Network Security, Vulnerability Management

Nagios patches three vulnerabilities in Xi web app

The quotations of stock market are seen on screens at the Stock Exchange in Amman, Jordan, on Nov. 14, 2005. (Photo by Marco Di Lauro/Getty Images)

Nagios patched three vulnerabilities in Nagios Xi, a popular front end to the free network and systems monitoring Nagios Core

According to Nagios' website, Xi customers include Verizon and the Amman (Jordan) Stock Exchange.

The vulnerabilities, discovered by Synopsys Cybersecrutity Research Center (CyRC), are each post-authentication issues in the web application — a SQL injection (CVE-2021-33177), a path traversal vulnerability in the NagVi reporting system (33178) and a cross-site scripting error in core config manager (33179).

Scott Tolley, the security engineer at Synopsys who did the research, said the idea to investigate Nagios Xi came to him when it was mentioned on the Hacker Public Radio podcast. The positioning of the software on networks and a spate of recent attacks on IT management products like Kaseya and SolarWinds piqued his interest.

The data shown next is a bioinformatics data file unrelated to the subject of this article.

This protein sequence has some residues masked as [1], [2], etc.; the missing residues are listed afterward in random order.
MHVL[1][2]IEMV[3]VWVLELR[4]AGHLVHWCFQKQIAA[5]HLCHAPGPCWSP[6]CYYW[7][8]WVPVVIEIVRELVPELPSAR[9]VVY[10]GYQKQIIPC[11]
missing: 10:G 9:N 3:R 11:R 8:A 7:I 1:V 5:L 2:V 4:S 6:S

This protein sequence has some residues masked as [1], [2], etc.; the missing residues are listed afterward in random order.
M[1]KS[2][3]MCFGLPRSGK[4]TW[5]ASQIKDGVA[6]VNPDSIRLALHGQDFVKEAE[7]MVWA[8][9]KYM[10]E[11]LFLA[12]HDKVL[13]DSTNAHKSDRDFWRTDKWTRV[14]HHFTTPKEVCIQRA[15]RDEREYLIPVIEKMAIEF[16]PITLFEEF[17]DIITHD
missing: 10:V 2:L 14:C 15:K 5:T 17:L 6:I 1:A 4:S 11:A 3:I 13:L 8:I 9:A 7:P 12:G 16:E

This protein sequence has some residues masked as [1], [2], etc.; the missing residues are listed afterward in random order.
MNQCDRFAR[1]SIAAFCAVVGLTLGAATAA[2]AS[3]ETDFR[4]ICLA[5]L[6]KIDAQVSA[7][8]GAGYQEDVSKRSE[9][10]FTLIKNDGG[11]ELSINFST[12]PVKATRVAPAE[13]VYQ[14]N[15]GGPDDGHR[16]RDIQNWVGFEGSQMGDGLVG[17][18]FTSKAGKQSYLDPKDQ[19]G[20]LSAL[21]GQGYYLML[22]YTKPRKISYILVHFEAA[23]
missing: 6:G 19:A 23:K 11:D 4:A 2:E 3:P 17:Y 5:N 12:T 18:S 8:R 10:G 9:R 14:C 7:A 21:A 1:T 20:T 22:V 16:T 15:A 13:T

"There's quite a lot of activity in [IT management software] right now," said Tolley. "And it makes sense. By definition, the software is going to have a privileged role on the network so if you get into it or anywhere near it's a great way to pivot for any attacker to go on to the rest of the system."

Synopsys only tested the web application for vulnerabilities.

The path traversal vulnerability affects versions prior to 5.8.4, SQL the XSS issue affects versions before 5.8.5 and the path traversal bug affects versions prior to the current distribution with the NagVi app installed.

Mitigation, according to Synopsys, is to upgrade Xi and NagVi.

Tolley expects to see more attacks and efforts to harden network management software in the future.

"It's an interesting, juicy target for attackers and, of course, for security researchers as well," he said.

Joe Uchill

Joe is a senior reporter at SC Weekly, focused on policy issues. He previously covered cybersecurity for Axios, The Hill and the Christian Science Monitor’s short-lived Passcode website.

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